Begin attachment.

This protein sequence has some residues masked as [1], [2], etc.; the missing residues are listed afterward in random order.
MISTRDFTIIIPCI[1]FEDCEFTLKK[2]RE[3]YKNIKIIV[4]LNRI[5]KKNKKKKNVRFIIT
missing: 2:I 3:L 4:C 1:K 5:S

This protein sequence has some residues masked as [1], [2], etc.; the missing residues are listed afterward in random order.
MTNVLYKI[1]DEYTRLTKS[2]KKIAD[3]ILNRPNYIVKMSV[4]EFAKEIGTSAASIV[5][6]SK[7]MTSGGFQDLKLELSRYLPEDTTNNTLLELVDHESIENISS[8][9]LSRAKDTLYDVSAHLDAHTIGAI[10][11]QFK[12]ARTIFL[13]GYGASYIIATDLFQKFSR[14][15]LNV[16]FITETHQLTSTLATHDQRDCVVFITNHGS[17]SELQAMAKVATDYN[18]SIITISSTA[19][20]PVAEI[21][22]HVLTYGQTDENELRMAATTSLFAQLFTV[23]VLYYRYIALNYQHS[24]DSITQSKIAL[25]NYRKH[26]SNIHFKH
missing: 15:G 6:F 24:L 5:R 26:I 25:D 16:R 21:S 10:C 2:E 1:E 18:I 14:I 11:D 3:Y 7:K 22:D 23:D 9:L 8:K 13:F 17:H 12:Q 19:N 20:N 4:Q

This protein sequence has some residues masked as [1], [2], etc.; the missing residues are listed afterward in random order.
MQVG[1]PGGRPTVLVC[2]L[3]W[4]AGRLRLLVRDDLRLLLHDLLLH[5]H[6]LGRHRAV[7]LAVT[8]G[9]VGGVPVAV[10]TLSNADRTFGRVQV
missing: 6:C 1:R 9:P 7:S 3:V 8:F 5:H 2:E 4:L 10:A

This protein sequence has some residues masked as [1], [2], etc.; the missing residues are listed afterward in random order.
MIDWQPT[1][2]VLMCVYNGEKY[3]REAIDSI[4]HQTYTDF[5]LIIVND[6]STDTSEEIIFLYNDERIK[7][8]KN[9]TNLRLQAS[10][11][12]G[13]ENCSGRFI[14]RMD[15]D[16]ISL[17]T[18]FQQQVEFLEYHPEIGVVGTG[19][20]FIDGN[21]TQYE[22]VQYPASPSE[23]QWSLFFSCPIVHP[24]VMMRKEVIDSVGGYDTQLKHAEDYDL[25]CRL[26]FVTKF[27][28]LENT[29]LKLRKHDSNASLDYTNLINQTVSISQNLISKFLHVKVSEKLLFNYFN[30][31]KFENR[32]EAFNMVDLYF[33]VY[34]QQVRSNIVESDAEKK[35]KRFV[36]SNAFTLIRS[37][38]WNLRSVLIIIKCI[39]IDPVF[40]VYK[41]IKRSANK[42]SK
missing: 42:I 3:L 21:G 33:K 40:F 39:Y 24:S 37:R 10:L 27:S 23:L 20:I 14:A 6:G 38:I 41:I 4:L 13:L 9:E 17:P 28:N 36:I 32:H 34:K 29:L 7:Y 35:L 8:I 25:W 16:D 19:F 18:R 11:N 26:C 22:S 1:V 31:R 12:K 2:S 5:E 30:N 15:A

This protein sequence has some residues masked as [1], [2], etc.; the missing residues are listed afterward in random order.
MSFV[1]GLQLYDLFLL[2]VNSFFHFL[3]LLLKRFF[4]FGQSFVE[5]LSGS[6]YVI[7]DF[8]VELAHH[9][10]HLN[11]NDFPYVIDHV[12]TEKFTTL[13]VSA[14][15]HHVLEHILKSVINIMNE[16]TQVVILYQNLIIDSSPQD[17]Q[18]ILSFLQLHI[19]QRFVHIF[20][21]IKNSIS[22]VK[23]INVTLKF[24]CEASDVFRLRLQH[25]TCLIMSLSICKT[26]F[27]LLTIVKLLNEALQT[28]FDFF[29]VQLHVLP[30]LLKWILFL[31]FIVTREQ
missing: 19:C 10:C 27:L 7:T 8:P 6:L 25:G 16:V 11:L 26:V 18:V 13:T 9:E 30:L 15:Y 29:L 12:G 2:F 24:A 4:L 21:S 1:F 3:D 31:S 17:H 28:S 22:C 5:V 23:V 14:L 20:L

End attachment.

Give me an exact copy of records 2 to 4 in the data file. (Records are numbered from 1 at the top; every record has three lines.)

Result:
This protein sequence has some residues masked as [1], [2], etc.; the missing residues are listed afterward in random order.
MTNVLYKI[1]DEYTRLTKS[2]KKIAD[3]ILNRPNYIVKMSV[4]EFAKEIGTSAASIV[5][6]SK[7]MTSGGFQDLKLELSRYLPEDTTNNTLLELVDHESIENISS[8][9]LSRAKDTLYDVSAHLDAHTIGAI[10][11]QFK[12]ARTIFL[13]GYGASYIIATDLFQKFSR[14][15]LNV[16]FITETHQLTSTLATHDQRDCVVFITNHGS[17]SELQAMAKVATDYN[18]SIITISSTA[19][20]PVAEI[21][22]HVLTYGQTDENELRMAATTSLFAQLFTV[23]VLYYRYIALNYQHS[24]DSITQSKIAL[25]NYRKH[26]SNIHFKH
missing: 15:G 6:F 24:L 5:R 26:I 25:D 16:R 21:S 10:C 2:E 1:E 18:I 14:I 11:D 3:Y 7:K 22:D 23:D 9:L 8:K 13:F 17:H 12:Q 19:N 20:N 4:Q

This protein sequence has some residues masked as [1], [2], etc.; the missing residues are listed afterward in random order.
MQVG[1]PGGRPTVLVC[2]L[3]W[4]AGRLRLLVRDDLRLLLHDLLLH[5]H[6]LGRHRAV[7]LAVT[8]G[9]VGGVPVAV[10]TLSNADRTFGRVQV
missing: 6:C 1:R 9:P 7:S 3:V 8:F 5:H 2:E 4:L 10:A

This protein sequence has some residues masked as [1], [2], etc.; the missing residues are listed afterward in random order.
MIDWQPT[1][2]VLMCVYNGEKY[3]REAIDSI[4]HQTYTDF[5]LIIVND[6]STDTSEEIIFLYNDERIK[7][8]KN[9]TNLRLQAS[10][11][12]G[13]ENCSGRFI[14]RMD[15]D[16]ISL[17]T[18]FQQQVEFLEYHPEIGVVGTG[19][20]FIDGN[21]TQYE[22]VQYPASPSE[23]QWSLFFSCPIVHP[24]VMMRKEVIDSVGGYDTQLKHAEDYDL[25]CRL[26]FVTKF[27][28]LENT[29]LKLRKHDSNASLDYTNLINQTVSISQNLISKFLHVKVSEKLLFNYFN[30][31]KFENR[32]EAFNMVDLYF[33]VY[34]QQVRSNIVESDAEKK[35]KRFV[36]SNAFTLIRS[37][38]WNLRSVLIIIKCI[39]IDPVF[40]VYK[41]IKRSANK[42]SK
missing: 42:I 3:L 21:G 33:K 40:F 39:Y 24:S 37:R 10:L 27:S 23:L 20:I 14:A 6:G 38:I 41:I 4:L 13:L 9:E 17:P 28:N 36:I 32:H 34:K 29:L 7:Y 35:L 8:I 25:W 16:D 19:F 18:R 11:N 26:C 22:S 1:V 31:R 12:K 2:S 5:E 30:N 15:A